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Misleading PERA allegations hurt fund

On May 20 … the Albuquerque Journal published a guest column claiming the state auditor “missed the big picture” in his findings regarding staff compensation at the Public Employees Retirement Association. … Displeased with the state auditor’s findings, the author attacks the credibility and impartiality of the Office of the State Auditor.

In fact, the state auditor got it exactly right. The state auditor conducted a thorough, months-long investigation into compensation practices for PERA staff, including decisions made by PERA’s executive director. After reviewing thousands of pages of relevant documentation, including applicable statutes and rules, PERA Board Policies and Procedures, board meeting minutes, attorney general opinions, and previous pay raises given to the current and former staff, the state auditor concluded that none of the materials supported any allegations of fraud or misconduct. In other words, there is absolutely no evidence of any kind that the pay raises violated any law, rule or policy. The state auditor wrote to the PERA board, “The OSA’s review of available evidence suggests that the executive director acted reasonably and within his authority in meeting with and obtaining board approval for the proposed raises.”

Moreover, the continued allegations that PERA staff, including the executive director, somehow “gave” themselves raises, are utter nonsense.

Previous articles have stated that the executive director “gave himself” numerous raises in the last seven years. In fact, only one performance-based compensation increase of 10% was awarded to the executive director in 2014.

The executive director and PERA staff received the same compensation increases approved by the Legislature for all state employees of 3% in FY15 and 2% in FY18. PERA’s compensation practices are reviewed by the board and are consistent with what is happening at other state agencies. Just because detractors of PERA management continue to repeat the falsehood that PERA staff has given itself raises does not make it true.

The assertion that salary increases were illegal because they exceeded the “10% statutory limit” is also factually incorrect. The 10% limit only applies to state employees who receive in-pay band increases, not those who are reclassified or promoted into higher positions with additional responsibilities.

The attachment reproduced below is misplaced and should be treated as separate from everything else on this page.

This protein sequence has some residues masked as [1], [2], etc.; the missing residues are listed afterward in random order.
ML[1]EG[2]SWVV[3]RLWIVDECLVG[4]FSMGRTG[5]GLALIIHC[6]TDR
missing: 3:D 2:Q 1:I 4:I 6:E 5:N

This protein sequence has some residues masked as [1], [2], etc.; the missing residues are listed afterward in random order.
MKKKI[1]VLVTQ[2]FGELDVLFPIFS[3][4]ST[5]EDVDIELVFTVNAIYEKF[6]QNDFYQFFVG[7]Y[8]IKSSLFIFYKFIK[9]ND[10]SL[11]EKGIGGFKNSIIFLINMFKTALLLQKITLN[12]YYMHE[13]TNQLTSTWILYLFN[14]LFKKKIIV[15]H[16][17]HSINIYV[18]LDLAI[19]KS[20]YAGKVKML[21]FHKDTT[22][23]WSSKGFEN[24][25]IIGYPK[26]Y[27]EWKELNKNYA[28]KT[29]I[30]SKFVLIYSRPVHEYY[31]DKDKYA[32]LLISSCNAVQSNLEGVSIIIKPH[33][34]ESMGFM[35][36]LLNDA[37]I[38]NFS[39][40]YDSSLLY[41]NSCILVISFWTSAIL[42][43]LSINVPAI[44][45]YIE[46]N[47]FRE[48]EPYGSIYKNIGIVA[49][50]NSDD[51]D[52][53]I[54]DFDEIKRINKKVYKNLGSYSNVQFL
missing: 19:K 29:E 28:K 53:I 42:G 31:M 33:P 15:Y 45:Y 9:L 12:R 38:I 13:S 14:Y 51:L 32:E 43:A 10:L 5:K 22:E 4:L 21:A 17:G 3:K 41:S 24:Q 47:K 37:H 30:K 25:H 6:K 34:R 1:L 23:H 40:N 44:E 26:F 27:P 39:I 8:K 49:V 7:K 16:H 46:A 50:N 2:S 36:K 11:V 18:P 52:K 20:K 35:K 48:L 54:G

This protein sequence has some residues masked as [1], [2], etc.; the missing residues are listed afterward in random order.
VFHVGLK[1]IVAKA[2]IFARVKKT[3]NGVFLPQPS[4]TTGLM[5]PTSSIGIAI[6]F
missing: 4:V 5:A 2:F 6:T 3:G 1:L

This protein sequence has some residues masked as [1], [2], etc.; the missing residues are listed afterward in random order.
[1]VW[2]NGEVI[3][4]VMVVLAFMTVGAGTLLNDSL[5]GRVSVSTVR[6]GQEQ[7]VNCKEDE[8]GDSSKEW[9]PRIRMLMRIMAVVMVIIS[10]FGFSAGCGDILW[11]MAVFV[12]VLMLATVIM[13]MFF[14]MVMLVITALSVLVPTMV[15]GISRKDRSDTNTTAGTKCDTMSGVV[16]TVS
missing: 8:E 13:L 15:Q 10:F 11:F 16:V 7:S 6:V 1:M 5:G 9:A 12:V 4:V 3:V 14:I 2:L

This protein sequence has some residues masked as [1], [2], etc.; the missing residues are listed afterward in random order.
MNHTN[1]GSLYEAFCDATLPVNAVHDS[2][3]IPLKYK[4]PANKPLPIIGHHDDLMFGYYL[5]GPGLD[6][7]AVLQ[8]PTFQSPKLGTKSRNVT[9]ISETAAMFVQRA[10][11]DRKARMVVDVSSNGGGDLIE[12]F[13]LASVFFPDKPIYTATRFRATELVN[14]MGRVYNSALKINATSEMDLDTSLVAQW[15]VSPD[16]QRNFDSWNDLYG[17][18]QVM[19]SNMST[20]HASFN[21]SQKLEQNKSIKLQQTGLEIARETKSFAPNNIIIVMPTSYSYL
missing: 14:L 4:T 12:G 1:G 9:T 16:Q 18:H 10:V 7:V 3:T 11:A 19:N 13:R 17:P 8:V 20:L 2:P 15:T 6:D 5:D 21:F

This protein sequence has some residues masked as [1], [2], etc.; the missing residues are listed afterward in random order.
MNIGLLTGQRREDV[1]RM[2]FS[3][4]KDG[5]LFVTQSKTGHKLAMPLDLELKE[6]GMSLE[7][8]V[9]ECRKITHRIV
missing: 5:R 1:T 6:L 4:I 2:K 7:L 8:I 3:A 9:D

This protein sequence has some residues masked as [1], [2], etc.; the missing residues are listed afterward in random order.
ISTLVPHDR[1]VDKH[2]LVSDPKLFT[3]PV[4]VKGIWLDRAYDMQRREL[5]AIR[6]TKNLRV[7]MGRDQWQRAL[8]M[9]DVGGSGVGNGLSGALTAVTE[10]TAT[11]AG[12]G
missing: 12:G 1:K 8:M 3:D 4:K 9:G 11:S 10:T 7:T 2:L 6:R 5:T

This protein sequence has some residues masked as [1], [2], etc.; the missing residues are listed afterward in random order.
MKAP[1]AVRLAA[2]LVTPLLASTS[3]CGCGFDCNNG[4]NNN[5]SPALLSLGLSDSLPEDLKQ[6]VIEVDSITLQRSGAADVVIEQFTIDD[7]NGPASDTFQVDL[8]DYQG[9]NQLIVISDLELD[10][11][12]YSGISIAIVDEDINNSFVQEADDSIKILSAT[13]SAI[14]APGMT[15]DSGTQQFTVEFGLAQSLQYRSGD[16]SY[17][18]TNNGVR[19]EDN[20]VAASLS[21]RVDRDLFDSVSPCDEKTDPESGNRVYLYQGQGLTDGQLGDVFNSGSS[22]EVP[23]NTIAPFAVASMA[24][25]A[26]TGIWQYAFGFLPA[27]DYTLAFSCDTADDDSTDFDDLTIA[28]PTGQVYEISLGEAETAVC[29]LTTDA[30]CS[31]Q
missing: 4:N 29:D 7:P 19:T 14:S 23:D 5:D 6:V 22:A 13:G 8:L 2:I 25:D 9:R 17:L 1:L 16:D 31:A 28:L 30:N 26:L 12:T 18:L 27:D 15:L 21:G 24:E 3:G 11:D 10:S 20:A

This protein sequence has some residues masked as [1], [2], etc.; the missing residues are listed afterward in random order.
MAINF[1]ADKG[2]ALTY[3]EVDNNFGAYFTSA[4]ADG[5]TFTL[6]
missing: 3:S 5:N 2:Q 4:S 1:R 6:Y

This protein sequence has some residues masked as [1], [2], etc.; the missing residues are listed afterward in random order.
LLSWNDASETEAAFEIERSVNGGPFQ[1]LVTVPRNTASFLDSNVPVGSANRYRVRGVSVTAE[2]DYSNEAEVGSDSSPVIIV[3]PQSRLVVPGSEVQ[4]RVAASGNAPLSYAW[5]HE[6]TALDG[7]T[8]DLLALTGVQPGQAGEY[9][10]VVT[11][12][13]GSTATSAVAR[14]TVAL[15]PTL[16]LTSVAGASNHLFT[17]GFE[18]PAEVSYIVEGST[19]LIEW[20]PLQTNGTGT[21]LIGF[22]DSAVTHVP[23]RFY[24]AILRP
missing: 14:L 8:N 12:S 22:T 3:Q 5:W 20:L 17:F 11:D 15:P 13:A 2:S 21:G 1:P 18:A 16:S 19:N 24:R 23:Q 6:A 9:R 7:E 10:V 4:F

I am proud to serve our membership, and I am proud of PERA staff. Any unbiased look at compensation practices at PERA clearly shows that the focus of the executive director has been on recruiting and retaining the best people PERA can find to manage our $15 billion fund and serve our 90,000 members. These are the same individuals who answer thousands of calls every month and meet with hundreds of our members every month. They process retirements and help members with death and disability claims.

Rather than “missing the big picture,” the state auditor focused his attention exactly where it should be — on the PERA board’s lack of focus on, and its failure to uphold, its fiduciary responsibilities to the trust fund and to its membership. Rather than focusing on the real and critical issues facing PERA – the pension fund’s long-term solvency and its unfunded liability – a small faction of the board have been spending their time and energy on unfounded accusations that only serve to distract and divide the board, its membership and PERA staff.

Demonizing PERA staff and providing misleading information to the public won’t solve PERA’s long-term funding challenges. Hard work and a willingness by the PERA board and policy makers to make tough, but fair, decisions will allow us to meet those challenges while preserving one of the best public pension plans in the country. I and a lot of other people are glad that the state auditor gets the big picture.

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